Defendant contends his probation violation should be reversed because the condition not to " 'associate . . . with any person you know to be associated with any criminal street gang' " is unconstitutionally vague. Defendant's argument focuses on the term "associated," which he claims "is susceptible to many interpretations, and therefore is vague." According to defendant, this term is impermissibly vague because, in the context of the probation condition, it "is dependent upon an analysis of the amount of time, or frequency, with which an associate of [defendant] hangs out with a gang member." Since the frequency of association that defendant alleges is necessary is not spelled out in the probation conditions, defendant concludes that it is unconstitutional. We disagree.*fn4
To withstand a challenge on the ground of vagueness, a probation condition must be sufficiently precise for the probationer to know what is required of him. (Sheena K., supra, 40 Cal.4th at p. 890.) "Two principles guide the evaluation of whether a law or . . . probation condition is unconstitutionally vague. First, 'abstract legal commands must be applied in a specific context. A contextual application of otherwise unqualified legal language may supply the clue to a law's meaning, giving facially standardless language a constitutionally sufficient concreteness.' [Citation.] Second, only reasonable specificity is required. [Citation.] Thus, a statute 'will not be held void for vagueness "if any reasonable and practical construction can be given its language or if its terms may be made reasonably certain by reference to other definable sources." ' [Citation.]" (People v. Lopez (1998) 66 Cal.App.4th 615, 630.) Where the terms of a statute or condition of probation have a reasonably understood meaning, the condition is not vague. (People v. Rodriquez (1975) 50 Cal.App.3d 389, 398.)
"Associate" is a common term, defined as: "1 to join as a partner, friend, or companion." (Merriam Webster's Collegiate Dict. (11th ed. 2006) p. 75.) So long as the probation condition contains a knowledge requirement, limitations on association are not unconstitutionally vague. (See, e.g., Sheena K., supra, 40 Cal.4th at pp. 890-891, 892 [condition that defendant not associate with anyone disapproved by probation vague without knowledge requirement; condition modified to add knowledge requirement]; In re Victor L. (2010) 182 Cal.App.4th 902, 911-912 [same]; People v. Gabriel (2010) 189 Cal.App.4th 1070, 1072-1073 [condition to " '[n]ot associate with any individuals you know or suspect to be gang members, drugs users, or on any form of probation or parole supervision' " vague because "suspect" insufficiently precise to provide adequate notice of expected behavior; condition modified to remove term].)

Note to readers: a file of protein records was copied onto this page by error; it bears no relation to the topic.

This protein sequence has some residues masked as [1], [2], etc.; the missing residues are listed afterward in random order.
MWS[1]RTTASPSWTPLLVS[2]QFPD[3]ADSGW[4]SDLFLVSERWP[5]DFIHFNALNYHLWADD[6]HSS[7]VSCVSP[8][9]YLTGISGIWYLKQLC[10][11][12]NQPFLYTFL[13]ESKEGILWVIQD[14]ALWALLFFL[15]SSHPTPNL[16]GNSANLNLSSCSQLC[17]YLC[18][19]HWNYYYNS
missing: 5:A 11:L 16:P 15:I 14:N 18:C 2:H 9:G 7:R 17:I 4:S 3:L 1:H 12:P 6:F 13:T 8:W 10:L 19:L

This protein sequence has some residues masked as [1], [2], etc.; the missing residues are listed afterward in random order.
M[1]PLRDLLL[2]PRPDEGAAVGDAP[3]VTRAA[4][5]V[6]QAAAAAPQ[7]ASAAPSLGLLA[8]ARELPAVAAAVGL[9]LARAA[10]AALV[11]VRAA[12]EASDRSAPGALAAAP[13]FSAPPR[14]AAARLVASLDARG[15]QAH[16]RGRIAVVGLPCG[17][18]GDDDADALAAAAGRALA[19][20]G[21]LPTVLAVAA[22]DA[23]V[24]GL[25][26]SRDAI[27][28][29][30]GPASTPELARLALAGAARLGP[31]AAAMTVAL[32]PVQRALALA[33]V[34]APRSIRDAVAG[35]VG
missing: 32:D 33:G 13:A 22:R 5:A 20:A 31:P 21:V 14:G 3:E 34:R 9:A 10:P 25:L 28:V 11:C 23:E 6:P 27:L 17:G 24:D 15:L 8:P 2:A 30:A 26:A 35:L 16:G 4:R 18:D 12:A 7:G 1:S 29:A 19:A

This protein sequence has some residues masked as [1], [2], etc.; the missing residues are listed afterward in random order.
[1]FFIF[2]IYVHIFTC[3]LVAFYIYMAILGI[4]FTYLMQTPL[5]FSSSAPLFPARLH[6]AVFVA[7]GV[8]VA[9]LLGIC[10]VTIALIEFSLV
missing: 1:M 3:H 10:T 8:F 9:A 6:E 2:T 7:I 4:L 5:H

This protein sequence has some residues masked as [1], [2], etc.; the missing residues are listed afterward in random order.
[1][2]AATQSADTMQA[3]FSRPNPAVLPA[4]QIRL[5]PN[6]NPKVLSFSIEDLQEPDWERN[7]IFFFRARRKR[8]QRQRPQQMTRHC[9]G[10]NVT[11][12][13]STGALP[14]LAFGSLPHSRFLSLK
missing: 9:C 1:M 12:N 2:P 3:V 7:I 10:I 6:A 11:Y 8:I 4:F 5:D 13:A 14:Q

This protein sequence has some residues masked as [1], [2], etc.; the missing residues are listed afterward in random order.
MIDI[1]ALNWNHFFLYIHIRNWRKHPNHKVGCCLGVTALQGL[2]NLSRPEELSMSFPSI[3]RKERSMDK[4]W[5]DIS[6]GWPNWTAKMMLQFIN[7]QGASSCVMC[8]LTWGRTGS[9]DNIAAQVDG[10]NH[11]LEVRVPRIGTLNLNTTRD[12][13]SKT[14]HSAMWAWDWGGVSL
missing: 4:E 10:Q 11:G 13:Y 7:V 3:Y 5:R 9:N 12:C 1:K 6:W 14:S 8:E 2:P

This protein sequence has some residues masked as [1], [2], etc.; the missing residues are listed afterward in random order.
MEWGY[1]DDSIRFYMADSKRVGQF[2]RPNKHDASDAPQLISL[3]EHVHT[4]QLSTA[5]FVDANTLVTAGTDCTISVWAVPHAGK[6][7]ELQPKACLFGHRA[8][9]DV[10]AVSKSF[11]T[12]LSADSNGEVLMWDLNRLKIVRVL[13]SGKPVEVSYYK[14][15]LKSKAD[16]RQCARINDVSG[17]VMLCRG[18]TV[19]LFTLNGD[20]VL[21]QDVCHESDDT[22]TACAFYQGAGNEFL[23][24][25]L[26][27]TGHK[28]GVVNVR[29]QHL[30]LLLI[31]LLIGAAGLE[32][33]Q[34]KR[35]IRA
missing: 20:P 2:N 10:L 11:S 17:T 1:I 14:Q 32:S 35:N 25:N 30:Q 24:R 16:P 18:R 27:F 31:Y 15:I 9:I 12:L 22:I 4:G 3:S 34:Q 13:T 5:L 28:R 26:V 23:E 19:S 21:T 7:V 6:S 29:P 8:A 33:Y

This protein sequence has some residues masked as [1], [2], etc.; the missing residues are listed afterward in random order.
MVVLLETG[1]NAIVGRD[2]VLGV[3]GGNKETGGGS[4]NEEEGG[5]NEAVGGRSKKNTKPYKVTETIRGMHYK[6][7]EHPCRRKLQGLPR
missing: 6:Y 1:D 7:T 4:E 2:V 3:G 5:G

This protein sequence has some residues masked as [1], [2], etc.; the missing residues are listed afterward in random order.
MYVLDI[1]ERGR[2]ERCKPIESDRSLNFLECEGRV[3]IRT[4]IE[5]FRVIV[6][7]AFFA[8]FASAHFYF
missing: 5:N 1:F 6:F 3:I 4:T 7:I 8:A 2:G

"Associate" and "associated" are common terms with readily understood meanings. A person of average intelligence would know that the condition does not prohibit a mere casual contact with a known gang member or associate. Rather, it prohibits friendship or companionship with such a person. While not mathematically precise, such precision is not necessary for a probation condition. Limits on association with the knowledge requirement are reasonably precise and therefore not vague. Such is the case here.*fn5
Defendant contends there is insufficient evidence to support the trial court's finding that he violated his probation condition to not associate with known gang members or gang associates.
Trial courts have very broad discretion in determining probation violations, and only in extreme cases should an appellate court interfere with the discretion of the trial court. (People v. Rodriguez (1990) 51 Cal.3d 437, 443.) Proof that a probationer has violated the conditions of probation need be made only by a preponderance of the evidence. (Id. at p. 442.)
On appeal, we consider "whether, upon review of the entire record, there is substantial evidence of solid value, contradicted or uncontradicted, which will support the trial court's decision[,] . . . giv[ing] great deference to the trial court and resolv[ing] all inferences and intendments in favor of the judgment. Similarly, all conflicting evidence will be resolved in favor of the decision." (People v. Kurey (2001) 88 Cal.App.4th 840, 848-849, fns. omitted.)
Defendant argued there was only one "extremely ephemeral" documented instance of Edgar Garcia's associating with a gang member, the April 3, 2010, traffic stop of the car driven by his brother Tyrone, in which a known gang member and gang associate were present.
Defendant's argument overlooks the considerable other evidence showing that defendant violated his gang condition. Edgar Garcia and a known Norteno member tried to taunt an associate of the rival Surenos by calling him a "scrap," a Norteno slur for a Sureno. Defendant's contention that this term "is most likely widely known in the community," and that "[i]t is commonplace for a teenager's vocabulary to include all manner of derogatory words," asks us to ignore reasonable inferences supporting the judgment. While trial counsel could reasonably argue these inferences to the trial court at the probation violation hearing, the trial court could still reasonably conclude that use of an insult specific to the Norteno gang is evidence of association with that gang.
In his reply brief, defendant contends that some of the strongest evidence of gang association--Officer Smallwood's testimony about defendant's gang associations--is inadmissible hearsay and the officer never qualified as an expert. Defendant did not object to Officer Smallwood's testimony as hearsay or that he was qualified as an expert. His contention is thus forfeited on appeal. (People v. Doolin (2009) 45 Cal.4th 390, 438.) We additionally note that Officer Smallwood's testimony related background that could have qualified him as an expert had defendant made such a challenge--Officer Smallwood was the lead gang investigator for the Gridley Police Department; his job included staying apprised of all gang information in the city, as well as Butte and Sutter counties. He had been part of the gang unit for five years and one of the department's gang experts for the last three; had testified as a gang expert on more than one occasion; had reviewed gang-related reports, investigated gang-related crimes, taken three or four basic gang classes, and received advanced gang training; and attended regular regional meetings on gang information.
In light of Officer Smallwood's credentials, the trial court could reasonably rely on his opinion that the Garcia brothers were Norteno gang associates and that the individual seen with defendant at the fair was a Norteno member, and that Castanada and Vallejo were Norteno gang members. Given defendant's frequent association with Edgar Garcia, the fact that he was told at the state fair he was associating with gang members or associates, and that he nonetheless continued to associate with them, substantial evidence supports the finding that defendant violated the gang association condition.
The judgment is affirmed.
We concur: NICHOLSON , J. DUARTE , J.